Minka is experimenting with new styles of painting and comes up with a portrait of Blythe and the pets (with large eyes). All the pets like it except for Minka because she’s “not feeling it.” Blythe also likes the picture and wants to take it with her, but Minka urges Blythe not to tell them she painted. So course, when confronted by her friends at school, Blythe says she painted them. Also of course, the Biskits want Blythe to make a portrait of them to give to their grandmother.
Meanwhile all this time, Minka is still “not feeling it” with the different styles of painting and is feeling it even less when everyone compliments her. Minka finally comes around when Blythe tells her how much everyone else appreciates her paintings. Now, this is a legitimate conflict for an artist. While others may marvel at your work, you as the artist may not have as glowing an impression. Anyway, Minka helps Blythe create the portrait which is a mish-mash of the previous styles Minka has tried and the Biskits get Blythe to sign a contract never to make portraits again so theirs doesn’t depreciate in value. (That’s so Biskits.)
This is a nice episode painting a picture (no pun intended) of how everyone but the artist can appreciate the artist’s work. It’s a reminder of the old Monty Python gag, “I don’t know much about art, but I know what I like.” The pets do know what they like, but Minka, who knows the most about art, doesn’t like it. It just seemed natural a conflict for a Minka episode and kudos to the writing staff for coming up with it.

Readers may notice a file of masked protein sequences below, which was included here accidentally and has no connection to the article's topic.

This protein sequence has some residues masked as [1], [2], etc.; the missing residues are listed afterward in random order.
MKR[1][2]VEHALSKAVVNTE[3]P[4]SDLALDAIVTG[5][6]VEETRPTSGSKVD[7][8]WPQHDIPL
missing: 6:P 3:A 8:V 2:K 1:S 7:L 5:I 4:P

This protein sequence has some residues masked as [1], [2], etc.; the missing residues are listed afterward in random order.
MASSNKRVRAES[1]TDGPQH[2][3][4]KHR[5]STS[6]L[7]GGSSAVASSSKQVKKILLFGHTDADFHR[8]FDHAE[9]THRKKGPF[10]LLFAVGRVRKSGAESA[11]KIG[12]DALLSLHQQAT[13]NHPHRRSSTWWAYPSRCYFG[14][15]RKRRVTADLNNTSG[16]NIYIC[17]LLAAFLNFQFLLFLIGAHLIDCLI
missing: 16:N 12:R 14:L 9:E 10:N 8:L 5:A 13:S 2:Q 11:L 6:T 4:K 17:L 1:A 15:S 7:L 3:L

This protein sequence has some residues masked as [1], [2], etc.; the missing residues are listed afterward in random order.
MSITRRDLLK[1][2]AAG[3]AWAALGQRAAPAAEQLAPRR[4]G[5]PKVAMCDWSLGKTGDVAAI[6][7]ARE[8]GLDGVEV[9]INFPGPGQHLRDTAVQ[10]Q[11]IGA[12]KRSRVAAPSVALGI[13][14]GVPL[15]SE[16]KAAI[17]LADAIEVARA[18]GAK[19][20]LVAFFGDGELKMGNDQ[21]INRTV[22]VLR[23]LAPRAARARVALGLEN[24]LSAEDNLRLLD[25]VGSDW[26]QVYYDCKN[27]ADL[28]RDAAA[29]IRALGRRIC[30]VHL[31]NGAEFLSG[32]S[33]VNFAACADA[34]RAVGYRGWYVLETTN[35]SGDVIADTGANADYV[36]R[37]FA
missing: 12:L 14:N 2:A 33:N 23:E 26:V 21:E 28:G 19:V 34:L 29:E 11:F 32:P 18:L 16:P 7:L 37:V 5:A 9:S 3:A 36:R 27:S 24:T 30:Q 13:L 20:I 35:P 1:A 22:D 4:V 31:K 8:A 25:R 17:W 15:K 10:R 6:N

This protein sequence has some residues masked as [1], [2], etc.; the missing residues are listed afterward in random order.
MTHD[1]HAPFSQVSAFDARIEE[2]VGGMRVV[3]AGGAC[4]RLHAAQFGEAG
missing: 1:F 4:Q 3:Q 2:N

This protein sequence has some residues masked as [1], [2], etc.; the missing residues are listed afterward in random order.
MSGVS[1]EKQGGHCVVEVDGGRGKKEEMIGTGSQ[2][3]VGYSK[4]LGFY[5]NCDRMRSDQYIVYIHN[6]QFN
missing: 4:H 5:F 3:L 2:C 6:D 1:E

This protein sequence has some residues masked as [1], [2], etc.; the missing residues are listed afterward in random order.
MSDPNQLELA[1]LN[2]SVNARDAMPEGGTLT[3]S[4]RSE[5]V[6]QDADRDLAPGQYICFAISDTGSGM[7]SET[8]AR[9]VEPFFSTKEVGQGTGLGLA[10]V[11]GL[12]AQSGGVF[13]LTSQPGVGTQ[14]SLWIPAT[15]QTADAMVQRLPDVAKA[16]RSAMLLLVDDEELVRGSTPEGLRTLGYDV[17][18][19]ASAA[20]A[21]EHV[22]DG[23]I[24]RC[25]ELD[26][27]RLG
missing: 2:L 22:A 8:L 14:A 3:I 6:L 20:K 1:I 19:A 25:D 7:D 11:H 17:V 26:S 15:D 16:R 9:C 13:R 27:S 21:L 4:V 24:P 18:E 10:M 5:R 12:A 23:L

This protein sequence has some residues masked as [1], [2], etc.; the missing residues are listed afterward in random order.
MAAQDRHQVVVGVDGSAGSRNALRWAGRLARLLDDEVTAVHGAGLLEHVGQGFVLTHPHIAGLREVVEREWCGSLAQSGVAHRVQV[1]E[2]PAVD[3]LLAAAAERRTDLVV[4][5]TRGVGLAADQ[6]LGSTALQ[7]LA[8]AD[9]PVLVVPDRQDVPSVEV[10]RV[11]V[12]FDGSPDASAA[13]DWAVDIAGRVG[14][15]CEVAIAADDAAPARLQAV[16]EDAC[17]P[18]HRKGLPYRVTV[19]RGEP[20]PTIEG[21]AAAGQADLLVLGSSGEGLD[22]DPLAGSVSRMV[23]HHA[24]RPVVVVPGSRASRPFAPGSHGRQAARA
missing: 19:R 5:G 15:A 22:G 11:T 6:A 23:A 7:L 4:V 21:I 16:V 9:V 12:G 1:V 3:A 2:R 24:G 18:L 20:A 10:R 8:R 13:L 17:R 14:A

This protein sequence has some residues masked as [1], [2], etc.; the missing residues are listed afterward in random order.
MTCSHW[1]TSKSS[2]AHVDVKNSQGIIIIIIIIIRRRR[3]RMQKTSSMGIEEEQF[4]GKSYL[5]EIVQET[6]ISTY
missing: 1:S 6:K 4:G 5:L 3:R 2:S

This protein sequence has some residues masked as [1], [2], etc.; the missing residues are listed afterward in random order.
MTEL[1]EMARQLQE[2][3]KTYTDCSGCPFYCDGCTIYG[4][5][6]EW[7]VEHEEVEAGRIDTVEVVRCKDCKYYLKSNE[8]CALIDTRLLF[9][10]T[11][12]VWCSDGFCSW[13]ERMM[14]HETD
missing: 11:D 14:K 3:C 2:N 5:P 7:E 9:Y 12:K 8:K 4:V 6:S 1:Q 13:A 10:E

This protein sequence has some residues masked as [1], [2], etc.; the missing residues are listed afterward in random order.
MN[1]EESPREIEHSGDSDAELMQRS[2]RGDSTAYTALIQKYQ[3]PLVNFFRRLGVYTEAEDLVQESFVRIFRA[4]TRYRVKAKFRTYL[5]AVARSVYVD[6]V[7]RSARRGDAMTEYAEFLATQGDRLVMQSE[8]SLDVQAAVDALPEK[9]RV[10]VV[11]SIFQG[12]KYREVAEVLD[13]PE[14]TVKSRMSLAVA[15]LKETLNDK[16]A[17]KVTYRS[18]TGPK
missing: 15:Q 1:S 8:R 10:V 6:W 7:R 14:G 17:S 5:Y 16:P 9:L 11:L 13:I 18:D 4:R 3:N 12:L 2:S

Blythe is reading her Mom’s journal when she comes at a sudden stop which describes her Mom losing the ability to speak to animals. Because it would be too easy to double-check to see if the missing page is nearby, Blythe overreacts and tries to come up with an alternate way of communicating to the animals. That’s the A-plot. The B-plot is that the girls’ stuff is crowding the day camp and the boys are upset about it. Because it would not make much of an episode if they talked things out to make space for everything in the day camp right then an there, the boys move to the loft where they could do “boy things.”
We begin with Blythe being too dependent on her cell phone. Her Dad essentially dares her not to use it for one week. For the convenience of the plot, we don’t bring up laptops or tablets or other means of potential communication. Meanwhile, Vinnie and Sunil are going to the underground bunny races and Buttercream is going to tag along. As they get to the races, a bell rings to mark the start of the race and to turn Buttercream into a female Spike Flash McCarrot and she is competitive with the other racers.
The top racer, Fluffy Lightning, challenges Buttercream (aka Flash) to a race. Meanwhile, Blythe hands Russell her cell phone to help her not be so dependent on it. Russell then hands it to Vinnie and Sunil to record the upcoming race. Of course, the bell turns Buttercream to normal, Fluffy easily wins, and she gets the trophy–Blythe’s cell phone which Vinnie and Sunil left lying around. Of course, Blythe is then told by Youngmee that Josh asked about her about Blythe’s phone number which effectively nullifies the pledge.
Of course, Vinnie and Sunil now need Buttercream to turn back into Flash and win the phone back. They convince Fluffy to another race by saying Flash let her win. Of course, several plot contrivances later with the ball and Buttercream moving at the speed of the plot, she wins. As it turns out, Josh wanted Blythe’s opinion on a Pet Wellness Center since he wanted to take his pet Fluffy there.
You’ll notice I did mention the fact that the fact Buttercream turns into something else whenever a bell rings has never been brought up before in the show and it was never explained why she does that in the first place in the episode. If I mentioned all the plot contrivances and conveniences as well as how Russell does something foolish for the sake of the story (giving Sunil and Vinnie the phone without Blythe’s permission), we’d be here all day. So I’ll just end things here.